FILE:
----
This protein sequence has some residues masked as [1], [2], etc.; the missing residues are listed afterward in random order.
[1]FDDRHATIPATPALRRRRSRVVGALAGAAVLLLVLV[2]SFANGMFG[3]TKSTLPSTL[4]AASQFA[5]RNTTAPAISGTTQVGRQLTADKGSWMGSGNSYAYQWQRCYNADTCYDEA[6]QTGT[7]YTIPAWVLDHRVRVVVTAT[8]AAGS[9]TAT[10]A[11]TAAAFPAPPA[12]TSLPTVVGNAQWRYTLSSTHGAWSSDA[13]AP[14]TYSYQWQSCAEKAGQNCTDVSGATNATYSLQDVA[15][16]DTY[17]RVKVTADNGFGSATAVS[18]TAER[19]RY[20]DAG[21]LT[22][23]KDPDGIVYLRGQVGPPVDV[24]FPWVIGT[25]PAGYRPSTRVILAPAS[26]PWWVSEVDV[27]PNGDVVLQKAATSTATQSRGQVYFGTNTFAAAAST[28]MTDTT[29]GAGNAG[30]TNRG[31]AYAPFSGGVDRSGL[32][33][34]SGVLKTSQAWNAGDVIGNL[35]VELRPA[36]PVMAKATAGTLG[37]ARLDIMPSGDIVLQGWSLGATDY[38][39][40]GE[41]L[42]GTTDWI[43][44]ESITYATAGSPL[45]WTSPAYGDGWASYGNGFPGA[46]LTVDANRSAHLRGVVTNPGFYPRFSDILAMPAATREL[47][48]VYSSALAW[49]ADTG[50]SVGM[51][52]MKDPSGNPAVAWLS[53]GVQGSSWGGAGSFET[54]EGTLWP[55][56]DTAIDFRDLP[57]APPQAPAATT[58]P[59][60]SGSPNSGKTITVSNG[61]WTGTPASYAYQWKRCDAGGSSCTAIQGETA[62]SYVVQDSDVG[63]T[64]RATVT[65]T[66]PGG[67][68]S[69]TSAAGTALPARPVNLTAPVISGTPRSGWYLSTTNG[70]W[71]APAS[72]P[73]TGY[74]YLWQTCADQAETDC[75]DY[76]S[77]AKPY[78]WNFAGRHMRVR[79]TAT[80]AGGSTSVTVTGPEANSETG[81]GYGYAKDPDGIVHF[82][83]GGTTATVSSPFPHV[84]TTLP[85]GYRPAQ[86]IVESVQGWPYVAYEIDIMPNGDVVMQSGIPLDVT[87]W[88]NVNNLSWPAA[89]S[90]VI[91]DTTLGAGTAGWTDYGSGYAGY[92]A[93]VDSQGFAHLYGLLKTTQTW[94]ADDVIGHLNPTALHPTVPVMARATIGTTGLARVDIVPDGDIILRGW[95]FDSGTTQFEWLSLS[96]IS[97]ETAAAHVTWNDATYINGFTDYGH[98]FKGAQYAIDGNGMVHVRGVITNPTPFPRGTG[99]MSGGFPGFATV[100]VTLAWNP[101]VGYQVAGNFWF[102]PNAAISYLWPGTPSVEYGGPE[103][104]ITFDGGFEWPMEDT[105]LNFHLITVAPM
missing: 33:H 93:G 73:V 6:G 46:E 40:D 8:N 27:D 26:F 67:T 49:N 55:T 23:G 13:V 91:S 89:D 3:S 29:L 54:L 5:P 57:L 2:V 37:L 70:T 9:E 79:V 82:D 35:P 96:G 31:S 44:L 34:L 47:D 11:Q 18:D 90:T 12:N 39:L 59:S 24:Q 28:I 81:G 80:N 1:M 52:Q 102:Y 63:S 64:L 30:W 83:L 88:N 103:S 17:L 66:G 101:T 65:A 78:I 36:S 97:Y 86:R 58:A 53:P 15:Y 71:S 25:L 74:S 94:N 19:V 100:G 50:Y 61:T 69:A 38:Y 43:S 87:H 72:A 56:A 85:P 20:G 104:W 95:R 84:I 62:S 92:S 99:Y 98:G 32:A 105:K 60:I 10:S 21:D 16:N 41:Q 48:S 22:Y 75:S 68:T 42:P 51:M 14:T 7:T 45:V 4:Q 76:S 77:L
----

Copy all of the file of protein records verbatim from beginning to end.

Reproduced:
This protein sequence has some residues masked as [1], [2], etc.; the missing residues are listed afterward in random order.
[1]FDDRHATIPATPALRRRRSRVVGALAGAAVLLLVLV[2]SFANGMFG[3]TKSTLPSTL[4]AASQFA[5]RNTTAPAISGTTQVGRQLTADKGSWMGSGNSYAYQWQRCYNADTCYDEA[6]QTGT[7]YTIPAWVLDHRVRVVVTAT[8]AAGS[9]TAT[10]A[11]TAAAFPAPPA[12]TSLPTVVGNAQWRYTLSSTHGAWSSDA[13]AP[14]TYSYQWQSCAEKAGQNCTDVSGATNATYSLQDVA[15][16]DTY[17]RVKVTADNGFGSATAVS[18]TAER[19]RY[20]DAG[21]LT[22][23]KDPDGIVYLRGQVGPPVDV[24]FPWVIGT[25]PAGYRPSTRVILAPAS[26]PWWVSEVDV[27]PNGDVVLQKAATSTATQSRGQVYFGTNTFAAAAST[28]MTDTT[29]GAGNAG[30]TNRG[31]AYAPFSGGVDRSGL[32][33][34]SGVLKTSQAWNAGDVIGNL[35]VELRPA[36]PVMAKATAGTLG[37]ARLDIMPSGDIVLQGWSLGATDY[38][39][40]GE[41]L[42]GTTDWI[43][44]ESITYATAGSPL[45]WTSPAYGDGWASYGNGFPGA[46]LTVDANRSAHLRGVVTNPGFYPRFSDILAMPAATREL[47][48]VYSSALAW[49]ADTG[50]SVGM[51][52]MKDPSGNPAVAWLS[53]GVQGSSWGGAGSFET[54]EGTLWP[55][56]DTAIDFRDLP[57]APPQAPAATT[58]P[59][60]SGSPNSGKTITVSNG[61]WTGTPASYAYQWKRCDAGGSSCTAIQGETA[62]SYVVQDSDVG[63]T[64]RATVT[65]T[66]PGG[67][68]S[69]TSAAGTALPARPVNLTAPVISGTPRSGWYLSTTNG[70]W[71]APAS[72]P[73]TGY[74]YLWQTCADQAETDC[75]DY[76]S[77]AKPY[78]WNFAGRHMRVR[79]TAT[80]AGGSTSVTVTGPEANSETG[81]GYGYAKDPDGIVHF[82][83]GGTTATVSSPFPHV[84]TTLP[85]GYRPAQ[86]IVESVQGWPYVAYEIDIMPNGDVVMQSGIPLDVT[87]W[88]NVNNLSWPAA[89]S[90]VI[91]DTTLGAGTAGWTDYGSGYAGY[92]A[93]VDSQGFAHLYGLLKTTQTW[94]ADDVIGHLNPTALHPTVPVMARATIGTTGLARVDIVPDGDIILRGW[95]FDSGTTQFEWLSLS[96]IS[97]ETAAAHVTWNDATYINGFTDYGH[98]FKGAQYAIDGNGMVHVRGVITNPTPFPRGTG[99]MSGGFPGFATV[100]VTLAWNP[101]VGYQVAGNFWF[102]PNAAISYLWPGTPSVEYGGPE[103][104]ITFDGGFEWPMEDT[105]LNFHLITVAPM
missing: 33:H 93:G 73:V 6:G 46:E 40:D 8:N 27:D 26:F 67:T 49:N 55:T 23:G 13:V 91:S 89:D 3:S 29:L 54:L 5:P 57:L 2:V 37:L 70:T 9:E 79:V 82:D 35:P 96:G 31:S 44:L 34:L 47:D 11:Q 18:D 90:T 12:N 39:L 59:S 24:Q 28:I 81:G 80:N 1:M 52:Q 102:Y 63:S 64:L 30:W 83:L 88:N 103:S 17:L 66:G 101:T 65:A 78:I 36:S 97:Y 86:R 58:A 53:P 15:Y 71:S 25:L 74:S 94:N 19:V 100:G 50:Y 61:T 69:A 38:Y 43:S 87:H 72:A 56:A 85:P 20:G 104:W 95:R 84:I 62:S 92:S 99:Y 98:G 32:A 105:K 60:I 10:S 21:D 16:N 41:Q 48:S 22:Y 75:S 68:T 42:P 51:M 14:T 7:T 45:V 4:Q 76:S 77:L